To kick off the new year in a fitting fashion, we watched an old, but never the less great lecture by John Cleese about creativity. As our discussion was quite intense afterwards, we thought we’d share it with you.
by Fabian Klenk
John Cleese was a member of the british comedy troupe Monty Python in the early 70ies and later produced some humoristic scientific lectures. This video being one of them.
Here is the full 36 minute video:
And these were our main take aways:
There are two modes of work, the open and the closed mode. In the open mode we are relaxed, can play, be creative and come up with new ideas easily. In the closed mode on the other hand we are more serious and very much focussed on getting things done and implementing our ideas. Every mode has its own rules and is helpful in different phases of a project.
As we are very much interested in how we can be very creative, we liked the summary of Cleese on how we can bring ourselves into the open mode. He talks about the following basic conditions that enable creative work more easily:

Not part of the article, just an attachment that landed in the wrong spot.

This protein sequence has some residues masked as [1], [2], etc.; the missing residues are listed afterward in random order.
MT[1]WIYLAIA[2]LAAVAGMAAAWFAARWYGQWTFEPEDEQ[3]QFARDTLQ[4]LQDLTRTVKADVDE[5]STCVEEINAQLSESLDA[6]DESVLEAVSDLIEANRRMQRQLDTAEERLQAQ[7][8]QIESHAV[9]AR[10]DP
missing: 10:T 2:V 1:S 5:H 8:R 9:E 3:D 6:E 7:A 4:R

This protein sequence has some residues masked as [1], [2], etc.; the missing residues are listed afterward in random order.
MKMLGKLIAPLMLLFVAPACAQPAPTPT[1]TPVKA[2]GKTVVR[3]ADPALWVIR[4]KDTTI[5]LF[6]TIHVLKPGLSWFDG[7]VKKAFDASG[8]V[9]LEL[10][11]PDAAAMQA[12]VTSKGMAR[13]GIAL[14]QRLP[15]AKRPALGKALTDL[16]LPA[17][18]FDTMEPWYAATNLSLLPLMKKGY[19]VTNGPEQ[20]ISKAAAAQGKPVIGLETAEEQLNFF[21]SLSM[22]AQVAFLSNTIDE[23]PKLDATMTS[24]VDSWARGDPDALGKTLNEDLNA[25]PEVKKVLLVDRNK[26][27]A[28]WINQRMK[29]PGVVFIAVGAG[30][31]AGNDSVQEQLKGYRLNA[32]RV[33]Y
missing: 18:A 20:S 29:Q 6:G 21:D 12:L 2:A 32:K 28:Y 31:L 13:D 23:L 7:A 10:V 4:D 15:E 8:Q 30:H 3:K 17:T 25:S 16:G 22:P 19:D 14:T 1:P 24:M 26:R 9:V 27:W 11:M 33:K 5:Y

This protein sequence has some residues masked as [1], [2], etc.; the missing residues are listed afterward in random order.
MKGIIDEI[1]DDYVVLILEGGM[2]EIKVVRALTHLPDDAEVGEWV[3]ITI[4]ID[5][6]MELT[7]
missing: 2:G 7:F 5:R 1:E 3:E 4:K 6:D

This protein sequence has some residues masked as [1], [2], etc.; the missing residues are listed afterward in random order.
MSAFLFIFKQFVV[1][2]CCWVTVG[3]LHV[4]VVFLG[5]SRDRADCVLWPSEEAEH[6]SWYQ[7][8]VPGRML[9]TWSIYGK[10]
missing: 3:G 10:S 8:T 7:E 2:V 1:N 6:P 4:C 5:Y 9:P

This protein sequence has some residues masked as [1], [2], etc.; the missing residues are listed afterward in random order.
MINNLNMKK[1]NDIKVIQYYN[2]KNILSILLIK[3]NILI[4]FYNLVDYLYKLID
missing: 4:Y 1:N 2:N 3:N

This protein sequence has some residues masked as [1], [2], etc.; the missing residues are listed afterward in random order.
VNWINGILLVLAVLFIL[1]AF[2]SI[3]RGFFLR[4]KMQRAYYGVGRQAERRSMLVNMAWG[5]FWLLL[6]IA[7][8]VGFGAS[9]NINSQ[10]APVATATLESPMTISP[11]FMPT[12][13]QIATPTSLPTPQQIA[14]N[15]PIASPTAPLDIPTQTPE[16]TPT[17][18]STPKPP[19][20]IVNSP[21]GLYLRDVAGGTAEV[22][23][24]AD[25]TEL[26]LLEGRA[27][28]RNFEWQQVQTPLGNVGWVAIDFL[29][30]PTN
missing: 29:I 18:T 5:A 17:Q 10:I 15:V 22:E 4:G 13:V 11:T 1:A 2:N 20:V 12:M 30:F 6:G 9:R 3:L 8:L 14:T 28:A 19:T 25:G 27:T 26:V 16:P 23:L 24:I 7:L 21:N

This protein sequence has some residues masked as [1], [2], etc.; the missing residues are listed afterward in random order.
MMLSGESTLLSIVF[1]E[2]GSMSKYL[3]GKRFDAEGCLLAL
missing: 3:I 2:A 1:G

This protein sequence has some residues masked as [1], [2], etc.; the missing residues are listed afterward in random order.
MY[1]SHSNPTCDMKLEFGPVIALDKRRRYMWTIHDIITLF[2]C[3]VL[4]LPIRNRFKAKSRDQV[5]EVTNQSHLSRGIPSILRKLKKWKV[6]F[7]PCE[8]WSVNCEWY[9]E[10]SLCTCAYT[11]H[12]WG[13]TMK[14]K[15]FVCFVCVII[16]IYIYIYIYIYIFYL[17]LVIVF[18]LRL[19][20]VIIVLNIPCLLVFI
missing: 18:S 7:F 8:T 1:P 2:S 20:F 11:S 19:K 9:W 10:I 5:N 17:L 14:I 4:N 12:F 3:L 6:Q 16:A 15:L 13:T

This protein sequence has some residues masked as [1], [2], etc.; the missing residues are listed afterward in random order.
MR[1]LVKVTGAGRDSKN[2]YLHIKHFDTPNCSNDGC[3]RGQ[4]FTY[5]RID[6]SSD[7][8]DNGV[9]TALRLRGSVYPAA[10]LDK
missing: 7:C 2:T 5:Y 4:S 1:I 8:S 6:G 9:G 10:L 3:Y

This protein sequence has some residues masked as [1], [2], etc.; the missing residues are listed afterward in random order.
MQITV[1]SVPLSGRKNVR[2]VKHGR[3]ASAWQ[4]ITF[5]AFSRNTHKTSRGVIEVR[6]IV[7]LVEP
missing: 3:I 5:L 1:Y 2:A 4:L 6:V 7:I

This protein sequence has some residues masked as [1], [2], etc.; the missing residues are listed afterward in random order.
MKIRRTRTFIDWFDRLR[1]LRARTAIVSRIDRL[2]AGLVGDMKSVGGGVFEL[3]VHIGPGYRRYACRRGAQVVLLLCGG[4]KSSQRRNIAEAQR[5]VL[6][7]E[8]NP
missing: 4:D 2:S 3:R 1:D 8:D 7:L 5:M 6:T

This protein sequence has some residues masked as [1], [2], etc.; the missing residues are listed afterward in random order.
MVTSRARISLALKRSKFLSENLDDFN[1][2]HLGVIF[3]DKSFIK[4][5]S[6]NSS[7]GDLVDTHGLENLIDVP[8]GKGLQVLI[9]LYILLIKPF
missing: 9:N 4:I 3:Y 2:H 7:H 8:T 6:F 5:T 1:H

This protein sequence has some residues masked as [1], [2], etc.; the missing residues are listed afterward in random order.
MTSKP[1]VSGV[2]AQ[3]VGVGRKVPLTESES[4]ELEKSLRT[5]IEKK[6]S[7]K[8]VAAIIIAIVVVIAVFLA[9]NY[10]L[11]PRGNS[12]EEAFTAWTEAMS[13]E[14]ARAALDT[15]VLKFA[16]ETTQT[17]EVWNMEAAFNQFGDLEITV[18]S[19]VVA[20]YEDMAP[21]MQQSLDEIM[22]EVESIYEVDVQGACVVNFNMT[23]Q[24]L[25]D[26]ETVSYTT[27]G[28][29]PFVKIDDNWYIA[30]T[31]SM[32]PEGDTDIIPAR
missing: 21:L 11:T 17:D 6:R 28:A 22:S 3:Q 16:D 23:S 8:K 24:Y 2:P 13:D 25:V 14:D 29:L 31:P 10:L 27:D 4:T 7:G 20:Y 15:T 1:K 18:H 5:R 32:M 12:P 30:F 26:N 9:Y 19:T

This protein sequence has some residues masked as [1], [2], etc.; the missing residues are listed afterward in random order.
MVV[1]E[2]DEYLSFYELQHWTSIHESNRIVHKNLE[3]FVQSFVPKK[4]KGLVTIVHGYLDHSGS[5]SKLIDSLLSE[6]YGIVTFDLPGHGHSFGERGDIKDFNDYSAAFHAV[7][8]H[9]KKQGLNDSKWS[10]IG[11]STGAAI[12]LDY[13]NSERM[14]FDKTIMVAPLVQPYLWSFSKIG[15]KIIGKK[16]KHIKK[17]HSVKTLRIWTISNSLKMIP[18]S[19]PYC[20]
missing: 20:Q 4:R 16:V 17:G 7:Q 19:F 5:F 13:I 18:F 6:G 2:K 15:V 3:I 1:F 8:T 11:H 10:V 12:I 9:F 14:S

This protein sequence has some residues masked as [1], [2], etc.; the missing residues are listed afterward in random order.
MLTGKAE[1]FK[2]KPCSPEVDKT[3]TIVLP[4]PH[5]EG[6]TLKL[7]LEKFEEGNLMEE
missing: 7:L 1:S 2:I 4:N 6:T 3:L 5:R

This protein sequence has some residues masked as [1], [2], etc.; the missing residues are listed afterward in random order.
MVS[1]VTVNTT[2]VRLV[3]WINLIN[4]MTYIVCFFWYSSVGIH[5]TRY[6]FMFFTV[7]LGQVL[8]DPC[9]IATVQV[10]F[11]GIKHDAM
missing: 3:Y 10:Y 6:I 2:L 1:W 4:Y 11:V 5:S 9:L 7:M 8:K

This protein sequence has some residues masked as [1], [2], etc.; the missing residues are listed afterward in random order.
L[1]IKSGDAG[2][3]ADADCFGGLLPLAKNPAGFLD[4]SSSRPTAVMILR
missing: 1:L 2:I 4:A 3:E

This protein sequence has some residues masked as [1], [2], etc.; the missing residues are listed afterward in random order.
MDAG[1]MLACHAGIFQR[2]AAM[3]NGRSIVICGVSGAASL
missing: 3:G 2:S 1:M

- An oasis in which one can play and let the mind wander around a topic. It should be defined by space (e.g. a conference room) and time (Cleese suggests about 1 1/2h) where one will not be disturbed. Be aware that it can take up to 30 minutes until you fully reach the open mode especially on a stressful day, so try not to get disturbed.
- The clear definition of when the decision needs to be taken. Before that point, one can play with different approaches and ideas. After that one should focus on implementing the decision in the closed mode.
- Work persistently on the problem and be optimistic, that a good solution will come to mind. Never forget, that it takes time to come up with something original. So Cleese suggests, to spend the full time, that you set aside for finding a creative idea, on figuring out the best possible solution. Taking the first idea would be all too easy.
- And last but not least a good sense of humor because humor will bring you into the open mode faster than anything else.
If you liked the video then also watch a more recent lecture by Cleese, where he elaborated on a few of these points in more depth.
Happy new year and a creative 2013 to everyone!